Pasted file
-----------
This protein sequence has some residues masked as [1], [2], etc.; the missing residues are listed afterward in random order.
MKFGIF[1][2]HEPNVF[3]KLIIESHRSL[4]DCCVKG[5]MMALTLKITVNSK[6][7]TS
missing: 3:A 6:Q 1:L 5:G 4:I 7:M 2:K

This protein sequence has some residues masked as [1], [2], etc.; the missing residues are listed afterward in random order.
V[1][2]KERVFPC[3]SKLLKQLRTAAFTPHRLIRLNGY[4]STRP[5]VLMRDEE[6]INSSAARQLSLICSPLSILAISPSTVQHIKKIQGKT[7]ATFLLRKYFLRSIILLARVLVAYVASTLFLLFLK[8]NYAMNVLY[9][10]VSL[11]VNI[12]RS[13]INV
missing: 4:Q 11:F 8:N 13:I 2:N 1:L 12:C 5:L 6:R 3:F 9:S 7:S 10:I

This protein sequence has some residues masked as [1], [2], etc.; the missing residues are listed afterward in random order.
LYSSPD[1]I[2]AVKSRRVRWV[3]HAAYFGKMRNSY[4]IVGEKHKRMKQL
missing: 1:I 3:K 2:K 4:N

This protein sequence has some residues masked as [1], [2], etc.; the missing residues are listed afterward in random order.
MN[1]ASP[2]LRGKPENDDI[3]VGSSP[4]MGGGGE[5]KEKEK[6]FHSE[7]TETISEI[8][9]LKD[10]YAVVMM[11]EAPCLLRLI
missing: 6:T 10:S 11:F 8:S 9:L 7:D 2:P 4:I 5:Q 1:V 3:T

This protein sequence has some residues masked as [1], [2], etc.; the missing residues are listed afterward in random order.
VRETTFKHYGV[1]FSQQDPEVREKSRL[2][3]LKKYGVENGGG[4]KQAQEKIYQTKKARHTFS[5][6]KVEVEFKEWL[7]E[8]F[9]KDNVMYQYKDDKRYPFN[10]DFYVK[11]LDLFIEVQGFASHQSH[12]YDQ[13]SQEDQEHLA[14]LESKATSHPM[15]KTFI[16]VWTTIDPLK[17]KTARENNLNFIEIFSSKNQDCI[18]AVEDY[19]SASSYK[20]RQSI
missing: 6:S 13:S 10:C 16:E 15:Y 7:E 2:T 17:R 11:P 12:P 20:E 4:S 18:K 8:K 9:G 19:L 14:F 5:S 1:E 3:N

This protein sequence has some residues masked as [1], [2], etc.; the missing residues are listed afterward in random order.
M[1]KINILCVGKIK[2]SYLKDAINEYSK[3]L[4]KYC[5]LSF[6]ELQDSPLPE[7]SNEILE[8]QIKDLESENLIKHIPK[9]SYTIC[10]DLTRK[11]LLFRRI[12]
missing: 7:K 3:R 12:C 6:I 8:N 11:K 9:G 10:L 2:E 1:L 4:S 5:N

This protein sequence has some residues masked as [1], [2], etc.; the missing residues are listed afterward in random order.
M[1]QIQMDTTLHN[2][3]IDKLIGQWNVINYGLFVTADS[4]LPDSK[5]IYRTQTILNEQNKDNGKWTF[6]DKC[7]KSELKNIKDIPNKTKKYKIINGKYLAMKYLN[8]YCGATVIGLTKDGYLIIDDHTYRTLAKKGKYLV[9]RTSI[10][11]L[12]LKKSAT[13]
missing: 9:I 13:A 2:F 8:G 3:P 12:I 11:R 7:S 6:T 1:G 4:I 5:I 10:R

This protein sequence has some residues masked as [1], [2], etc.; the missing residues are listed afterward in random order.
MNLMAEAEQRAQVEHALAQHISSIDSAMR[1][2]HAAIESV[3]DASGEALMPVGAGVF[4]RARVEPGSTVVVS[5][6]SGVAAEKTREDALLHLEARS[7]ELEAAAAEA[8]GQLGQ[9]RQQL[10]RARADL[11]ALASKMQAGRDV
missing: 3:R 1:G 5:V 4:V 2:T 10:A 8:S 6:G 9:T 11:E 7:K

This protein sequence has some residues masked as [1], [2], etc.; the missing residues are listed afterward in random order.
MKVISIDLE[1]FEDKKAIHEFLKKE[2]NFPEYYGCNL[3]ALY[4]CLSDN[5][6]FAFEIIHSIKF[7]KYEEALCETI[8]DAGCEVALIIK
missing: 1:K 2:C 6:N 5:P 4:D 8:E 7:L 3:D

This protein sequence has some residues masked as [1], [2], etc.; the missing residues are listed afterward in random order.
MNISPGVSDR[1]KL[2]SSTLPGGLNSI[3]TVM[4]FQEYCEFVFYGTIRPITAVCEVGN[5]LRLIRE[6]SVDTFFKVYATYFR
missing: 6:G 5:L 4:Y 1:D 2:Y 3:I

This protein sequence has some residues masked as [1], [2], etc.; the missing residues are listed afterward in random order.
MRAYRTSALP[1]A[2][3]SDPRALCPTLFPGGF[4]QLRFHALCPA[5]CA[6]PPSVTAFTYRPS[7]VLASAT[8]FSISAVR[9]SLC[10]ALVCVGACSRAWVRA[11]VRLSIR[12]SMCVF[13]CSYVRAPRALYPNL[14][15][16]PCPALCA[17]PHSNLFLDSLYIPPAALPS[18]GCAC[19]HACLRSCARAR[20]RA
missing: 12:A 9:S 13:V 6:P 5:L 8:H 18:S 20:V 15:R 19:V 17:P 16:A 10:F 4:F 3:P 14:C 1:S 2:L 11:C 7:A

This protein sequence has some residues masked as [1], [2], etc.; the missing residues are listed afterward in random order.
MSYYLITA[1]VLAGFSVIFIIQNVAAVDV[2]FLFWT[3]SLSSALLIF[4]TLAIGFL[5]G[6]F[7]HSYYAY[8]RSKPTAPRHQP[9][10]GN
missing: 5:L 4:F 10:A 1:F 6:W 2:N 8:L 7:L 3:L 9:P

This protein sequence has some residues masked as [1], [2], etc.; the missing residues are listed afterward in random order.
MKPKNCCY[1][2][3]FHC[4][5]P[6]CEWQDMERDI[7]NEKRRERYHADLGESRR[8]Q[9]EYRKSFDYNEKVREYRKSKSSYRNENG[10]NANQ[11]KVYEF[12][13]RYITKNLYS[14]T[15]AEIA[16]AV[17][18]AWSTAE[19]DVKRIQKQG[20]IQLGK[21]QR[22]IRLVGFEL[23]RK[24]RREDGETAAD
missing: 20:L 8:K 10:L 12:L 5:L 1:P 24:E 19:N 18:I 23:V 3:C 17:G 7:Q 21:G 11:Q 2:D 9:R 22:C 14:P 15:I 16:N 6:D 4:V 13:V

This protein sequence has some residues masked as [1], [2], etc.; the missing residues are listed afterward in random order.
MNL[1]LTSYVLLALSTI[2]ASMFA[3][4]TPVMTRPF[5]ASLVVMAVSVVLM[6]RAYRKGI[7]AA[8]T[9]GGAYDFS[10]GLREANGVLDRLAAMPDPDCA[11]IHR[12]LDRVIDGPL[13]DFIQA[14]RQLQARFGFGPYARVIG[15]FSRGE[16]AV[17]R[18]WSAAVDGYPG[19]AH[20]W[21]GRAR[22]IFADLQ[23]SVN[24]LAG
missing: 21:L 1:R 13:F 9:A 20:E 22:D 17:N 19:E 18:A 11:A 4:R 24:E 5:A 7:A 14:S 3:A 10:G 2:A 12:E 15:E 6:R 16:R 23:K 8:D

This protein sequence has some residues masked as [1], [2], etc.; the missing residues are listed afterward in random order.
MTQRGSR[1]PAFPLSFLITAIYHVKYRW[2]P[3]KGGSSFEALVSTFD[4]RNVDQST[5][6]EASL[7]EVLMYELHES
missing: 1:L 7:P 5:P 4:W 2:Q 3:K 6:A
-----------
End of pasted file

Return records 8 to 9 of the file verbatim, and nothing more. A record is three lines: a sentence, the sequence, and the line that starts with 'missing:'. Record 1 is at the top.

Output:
This protein sequence has some residues masked as [1], [2], etc.; the missing residues are listed afterward in random order.
MNLMAEAEQRAQVEHALAQHISSIDSAMR[1][2]HAAIESV[3]DASGEALMPVGAGVF[4]RARVEPGSTVVVS[5][6]SGVAAEKTREDALLHLEARS[7]ELEAAAAEA[8]GQLGQ[9]RQQL[10]RARADL[11]ALASKMQAGRDV
missing: 3:R 1:G 5:V 4:V 2:T 10:A 8:S 6:G 9:T 11:E 7:K

This protein sequence has some residues masked as [1], [2], etc.; the missing residues are listed afterward in random order.
MKVISIDLE[1]FEDKKAIHEFLKKE[2]NFPEYYGCNL[3]ALY[4]CLSDN[5][6]FAFEIIHSIKF[7]KYEEALCETI[8]DAGCEVALIIK
missing: 1:K 2:C 6:N 5:P 4:D 8:E 7:L 3:D